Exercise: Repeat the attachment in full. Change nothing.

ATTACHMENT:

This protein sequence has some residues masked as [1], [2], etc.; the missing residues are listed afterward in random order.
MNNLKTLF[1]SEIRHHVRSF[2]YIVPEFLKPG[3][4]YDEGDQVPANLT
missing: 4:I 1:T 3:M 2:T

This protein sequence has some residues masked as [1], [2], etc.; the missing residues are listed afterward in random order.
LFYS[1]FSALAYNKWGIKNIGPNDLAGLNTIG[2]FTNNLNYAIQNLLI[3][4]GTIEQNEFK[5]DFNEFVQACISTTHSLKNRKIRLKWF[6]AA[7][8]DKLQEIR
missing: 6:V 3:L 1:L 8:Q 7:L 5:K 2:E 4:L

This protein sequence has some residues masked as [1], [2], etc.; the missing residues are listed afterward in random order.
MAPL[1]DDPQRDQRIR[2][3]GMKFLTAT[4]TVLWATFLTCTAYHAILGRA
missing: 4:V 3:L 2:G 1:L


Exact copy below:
This protein sequence has some residues masked as [1], [2], etc.; the missing residues are listed afterward in random order.
MNNLKTLF[1]SEIRHHVRSF[2]YIVPEFLKPG[3][4]YDEGDQVPANLT
missing: 4:I 1:T 3:M 2:T

This protein sequence has some residues masked as [1], [2], etc.; the missing residues are listed afterward in random order.
LFYS[1]FSALAYNKWGIKNIGPNDLAGLNTIG[2]FTNNLNYAIQNLLI[3][4]GTIEQNEFK[5]DFNEFVQACISTTHSLKNRKIRLKWF[6]AA[7][8]DKLQEIR
missing: 6:V 3:L 1:L 8:Q 7:L 5:K 2:E 4:L

This protein sequence has some residues masked as [1], [2], etc.; the missing residues are listed afterward in random order.
MAPL[1]DDPQRDQRIR[2][3]GMKFLTAT[4]TVLWATFLTCTAYHAILGRA
missing: 4:V 3:L 2:G 1:L